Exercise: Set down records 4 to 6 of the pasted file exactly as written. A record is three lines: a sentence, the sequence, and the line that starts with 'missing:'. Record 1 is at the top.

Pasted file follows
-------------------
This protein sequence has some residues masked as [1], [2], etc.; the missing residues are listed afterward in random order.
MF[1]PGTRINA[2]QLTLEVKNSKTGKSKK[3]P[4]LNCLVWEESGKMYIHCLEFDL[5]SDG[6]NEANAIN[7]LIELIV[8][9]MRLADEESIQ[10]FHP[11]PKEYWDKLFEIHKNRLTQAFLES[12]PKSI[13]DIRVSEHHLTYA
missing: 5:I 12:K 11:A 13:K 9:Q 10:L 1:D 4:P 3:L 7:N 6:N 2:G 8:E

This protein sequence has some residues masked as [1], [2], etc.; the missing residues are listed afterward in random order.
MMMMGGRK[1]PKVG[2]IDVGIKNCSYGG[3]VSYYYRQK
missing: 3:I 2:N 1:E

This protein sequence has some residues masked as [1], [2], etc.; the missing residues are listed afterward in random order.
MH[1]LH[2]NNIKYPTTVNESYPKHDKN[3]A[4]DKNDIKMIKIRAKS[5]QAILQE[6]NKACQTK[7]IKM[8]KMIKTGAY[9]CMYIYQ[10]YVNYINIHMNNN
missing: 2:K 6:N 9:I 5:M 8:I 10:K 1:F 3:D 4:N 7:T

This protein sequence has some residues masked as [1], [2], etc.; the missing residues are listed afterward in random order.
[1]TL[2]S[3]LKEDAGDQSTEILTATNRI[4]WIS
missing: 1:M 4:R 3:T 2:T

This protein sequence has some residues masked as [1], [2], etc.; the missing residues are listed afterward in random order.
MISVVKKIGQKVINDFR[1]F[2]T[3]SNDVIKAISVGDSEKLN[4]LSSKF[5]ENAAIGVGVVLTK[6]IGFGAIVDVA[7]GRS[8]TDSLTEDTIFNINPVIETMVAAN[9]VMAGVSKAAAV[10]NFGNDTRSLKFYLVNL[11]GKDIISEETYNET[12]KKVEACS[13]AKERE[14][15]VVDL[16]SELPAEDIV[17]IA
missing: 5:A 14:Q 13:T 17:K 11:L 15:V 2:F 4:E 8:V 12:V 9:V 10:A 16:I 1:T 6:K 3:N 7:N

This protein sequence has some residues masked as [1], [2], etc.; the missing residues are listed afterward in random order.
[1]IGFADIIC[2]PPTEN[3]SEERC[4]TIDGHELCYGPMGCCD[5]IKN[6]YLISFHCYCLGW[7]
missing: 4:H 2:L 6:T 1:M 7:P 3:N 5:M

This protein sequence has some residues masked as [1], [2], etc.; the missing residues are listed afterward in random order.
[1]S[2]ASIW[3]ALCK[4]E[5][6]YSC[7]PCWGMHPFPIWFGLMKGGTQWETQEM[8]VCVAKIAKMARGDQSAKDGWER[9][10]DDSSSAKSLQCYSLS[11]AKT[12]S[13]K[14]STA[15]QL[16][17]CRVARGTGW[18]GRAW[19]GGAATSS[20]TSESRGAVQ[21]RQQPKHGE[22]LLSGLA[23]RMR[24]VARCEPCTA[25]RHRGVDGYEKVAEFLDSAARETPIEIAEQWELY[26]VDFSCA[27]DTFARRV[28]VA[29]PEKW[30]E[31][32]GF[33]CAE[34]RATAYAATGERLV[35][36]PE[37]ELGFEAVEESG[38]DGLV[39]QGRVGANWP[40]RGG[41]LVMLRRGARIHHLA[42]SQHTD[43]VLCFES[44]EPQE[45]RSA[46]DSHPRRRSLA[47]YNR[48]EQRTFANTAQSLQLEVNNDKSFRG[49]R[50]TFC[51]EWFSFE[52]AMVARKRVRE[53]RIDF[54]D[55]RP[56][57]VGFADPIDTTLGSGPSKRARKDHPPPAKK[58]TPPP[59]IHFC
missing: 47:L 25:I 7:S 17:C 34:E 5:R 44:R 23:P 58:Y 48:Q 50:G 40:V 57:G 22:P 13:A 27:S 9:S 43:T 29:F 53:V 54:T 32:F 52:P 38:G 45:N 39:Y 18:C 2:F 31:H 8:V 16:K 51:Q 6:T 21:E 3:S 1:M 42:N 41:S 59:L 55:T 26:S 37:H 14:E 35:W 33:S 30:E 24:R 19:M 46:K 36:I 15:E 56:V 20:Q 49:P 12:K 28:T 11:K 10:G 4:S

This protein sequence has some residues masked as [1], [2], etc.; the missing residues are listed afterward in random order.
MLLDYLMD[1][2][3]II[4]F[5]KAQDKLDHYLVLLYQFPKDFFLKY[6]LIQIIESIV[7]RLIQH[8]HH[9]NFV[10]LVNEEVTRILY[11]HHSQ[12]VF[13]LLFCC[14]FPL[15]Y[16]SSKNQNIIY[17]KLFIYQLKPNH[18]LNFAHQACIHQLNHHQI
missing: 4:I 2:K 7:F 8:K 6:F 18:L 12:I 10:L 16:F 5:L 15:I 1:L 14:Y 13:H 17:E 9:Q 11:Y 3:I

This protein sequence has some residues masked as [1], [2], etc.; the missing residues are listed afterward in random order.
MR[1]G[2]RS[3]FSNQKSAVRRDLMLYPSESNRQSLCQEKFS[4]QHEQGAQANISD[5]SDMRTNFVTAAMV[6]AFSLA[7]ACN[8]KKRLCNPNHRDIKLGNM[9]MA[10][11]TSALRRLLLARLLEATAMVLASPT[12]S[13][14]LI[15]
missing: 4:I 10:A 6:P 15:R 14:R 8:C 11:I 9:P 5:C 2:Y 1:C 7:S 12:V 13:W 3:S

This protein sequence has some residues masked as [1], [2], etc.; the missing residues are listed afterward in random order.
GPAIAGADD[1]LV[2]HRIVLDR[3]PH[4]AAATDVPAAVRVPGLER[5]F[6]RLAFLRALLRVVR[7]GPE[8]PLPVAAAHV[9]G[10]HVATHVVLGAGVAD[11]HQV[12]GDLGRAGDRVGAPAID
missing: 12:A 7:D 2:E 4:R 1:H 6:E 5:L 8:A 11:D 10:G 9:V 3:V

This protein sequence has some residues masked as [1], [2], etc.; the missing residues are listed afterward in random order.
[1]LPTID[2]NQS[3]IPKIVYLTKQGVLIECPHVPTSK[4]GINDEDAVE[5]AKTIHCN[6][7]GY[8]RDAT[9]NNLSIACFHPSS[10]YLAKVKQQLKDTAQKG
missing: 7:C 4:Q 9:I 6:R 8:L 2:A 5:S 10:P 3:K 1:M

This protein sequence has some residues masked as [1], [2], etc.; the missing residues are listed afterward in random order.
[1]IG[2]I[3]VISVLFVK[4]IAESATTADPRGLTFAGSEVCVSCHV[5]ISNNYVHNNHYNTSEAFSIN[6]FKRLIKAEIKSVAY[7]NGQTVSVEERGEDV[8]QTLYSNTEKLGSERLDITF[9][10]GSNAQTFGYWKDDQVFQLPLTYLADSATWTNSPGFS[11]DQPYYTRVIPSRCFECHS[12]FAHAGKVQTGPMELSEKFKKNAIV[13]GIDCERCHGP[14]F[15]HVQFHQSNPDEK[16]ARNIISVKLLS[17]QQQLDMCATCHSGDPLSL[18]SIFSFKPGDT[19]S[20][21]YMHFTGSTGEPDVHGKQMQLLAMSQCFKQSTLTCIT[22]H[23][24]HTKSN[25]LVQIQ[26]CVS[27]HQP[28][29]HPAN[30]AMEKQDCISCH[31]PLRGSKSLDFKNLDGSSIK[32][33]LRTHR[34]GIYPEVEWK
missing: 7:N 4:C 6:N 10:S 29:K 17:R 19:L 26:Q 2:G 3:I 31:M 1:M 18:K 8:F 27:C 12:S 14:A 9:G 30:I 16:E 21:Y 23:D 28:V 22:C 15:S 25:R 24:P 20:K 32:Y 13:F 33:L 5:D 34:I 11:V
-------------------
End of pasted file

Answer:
This protein sequence has some residues masked as [1], [2], etc.; the missing residues are listed afterward in random order.
[1]TL[2]S[3]LKEDAGDQSTEILTATNRI[4]WIS
missing: 1:M 4:R 3:T 2:T

This protein sequence has some residues masked as [1], [2], etc.; the missing residues are listed afterward in random order.
MISVVKKIGQKVINDFR[1]F[2]T[3]SNDVIKAISVGDSEKLN[4]LSSKF[5]ENAAIGVGVVLTK[6]IGFGAIVDVA[7]GRS[8]TDSLTEDTIFNINPVIETMVAAN[9]VMAGVSKAAAV[10]NFGNDTRSLKFYLVNL[11]GKDIISEETYNET[12]KKVEACS[13]AKERE[14][15]VVDL[16]SELPAEDIV[17]IA
missing: 5:A 14:Q 13:T 17:K 11:L 15:V 2:F 4:E 8:V 12:V 9:V 10:A 16:I 1:T 6:K 3:N 7:N

This protein sequence has some residues masked as [1], [2], etc.; the missing residues are listed afterward in random order.
[1]IGFADIIC[2]PPTEN[3]SEERC[4]TIDGHELCYGPMGCCD[5]IKN[6]YLISFHCYCLGW[7]
missing: 4:H 2:L 6:T 1:M 7:P 3:N 5:M